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Here are the first three lines of my code:

let day_of_week (year: int) (month: int) (day: int): int =
    if year < 2010 || year > 2019 then failwith "year out of range"
    if month < 1 || month > 12 then failwith "invalid month"

I get "unexpected token "if"; Error: Syntax error" for the second if. How come?

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shouldn't there be an else in front the second `if' : ocaml.org/tutorials/if_statements_loops_and_recursion.html? –  Preet Sangha Jul 15 '13 at 0:04
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If you used an editor that performs indentation for you (e.g emacs with tuareg-mode) and had only one instruction per line, you would detect this kind of problem instantly because the indendation would not be what you expect. –  Martin Jambon Jul 15 '13 at 0:35
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1 Answer

up vote 3 down vote accepted

One possibility is this :

let day_of_week (year: int) (month: int) (day: int): int =
      if year < 2010 || year > 2019 then failwith "year out of range" 
      else if month < 1 || month > 12 then failwith "invalid month" 
      else day ;;
val day_of_week : int -> int -> int -> int = <fun>

Since the failwith function raises an exception, you do not have to use if … then … else … but if you decide to use only if … then … you have to use ; to indicate when a new expression is starting:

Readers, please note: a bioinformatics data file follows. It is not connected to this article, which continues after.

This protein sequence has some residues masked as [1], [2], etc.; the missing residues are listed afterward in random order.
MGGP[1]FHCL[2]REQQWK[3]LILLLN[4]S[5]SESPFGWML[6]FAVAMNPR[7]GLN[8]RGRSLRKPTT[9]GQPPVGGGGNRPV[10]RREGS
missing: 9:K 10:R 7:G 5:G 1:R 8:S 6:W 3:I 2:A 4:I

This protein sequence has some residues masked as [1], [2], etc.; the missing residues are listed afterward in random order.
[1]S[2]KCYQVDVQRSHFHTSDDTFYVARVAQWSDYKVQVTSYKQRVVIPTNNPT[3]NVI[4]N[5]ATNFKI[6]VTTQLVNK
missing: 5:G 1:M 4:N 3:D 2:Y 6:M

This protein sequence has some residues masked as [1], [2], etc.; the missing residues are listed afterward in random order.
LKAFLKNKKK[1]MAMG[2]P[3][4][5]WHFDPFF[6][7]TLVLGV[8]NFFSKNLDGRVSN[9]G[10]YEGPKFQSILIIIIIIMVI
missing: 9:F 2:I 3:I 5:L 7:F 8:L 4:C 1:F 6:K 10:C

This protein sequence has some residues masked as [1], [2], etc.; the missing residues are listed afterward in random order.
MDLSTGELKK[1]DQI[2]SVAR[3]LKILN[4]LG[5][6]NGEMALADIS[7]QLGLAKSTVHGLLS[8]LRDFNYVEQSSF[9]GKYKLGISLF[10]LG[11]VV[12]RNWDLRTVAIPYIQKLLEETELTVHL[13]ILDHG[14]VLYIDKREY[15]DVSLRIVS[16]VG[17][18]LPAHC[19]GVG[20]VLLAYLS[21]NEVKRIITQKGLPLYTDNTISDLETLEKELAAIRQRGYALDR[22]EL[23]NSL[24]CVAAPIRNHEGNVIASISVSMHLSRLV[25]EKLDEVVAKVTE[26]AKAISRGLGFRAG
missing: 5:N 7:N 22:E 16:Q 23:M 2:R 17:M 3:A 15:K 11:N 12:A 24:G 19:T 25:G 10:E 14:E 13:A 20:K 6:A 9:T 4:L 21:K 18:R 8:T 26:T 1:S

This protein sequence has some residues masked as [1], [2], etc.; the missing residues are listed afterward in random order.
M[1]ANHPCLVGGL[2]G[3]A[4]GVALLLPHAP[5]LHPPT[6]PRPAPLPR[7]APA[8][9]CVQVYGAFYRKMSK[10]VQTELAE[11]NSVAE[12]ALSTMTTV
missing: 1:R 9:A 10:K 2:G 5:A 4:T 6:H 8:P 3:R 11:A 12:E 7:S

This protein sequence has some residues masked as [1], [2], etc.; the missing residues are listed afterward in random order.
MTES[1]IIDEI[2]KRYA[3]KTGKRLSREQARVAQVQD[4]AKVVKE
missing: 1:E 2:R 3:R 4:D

# let day_of_week (year: int) (month: int) (day: int): int =
        if year < 2010 || year > 2019 then failwith "year out of range" ;
        if month < 1 || month > 12 then failwith "invalid month" ;
        day ;;
val day_of_week : int -> int -> int -> int = <fun>
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The semicolons did not seem to help. Any other suggestions? –  user2581852 Jul 15 '13 at 0:21
1  
The line val day_of_week : int -> int -> int -> int = <fun> was not typed by me and means in both cases that the function definition was validated by my toplevel, OCaml version 4.00.1 (but the syntax has not changed for ages). –  Pascal Cuoq Jul 15 '13 at 0:24
    
Nevermind. Thanks for the help! –  user2581852 Jul 15 '13 at 0:35
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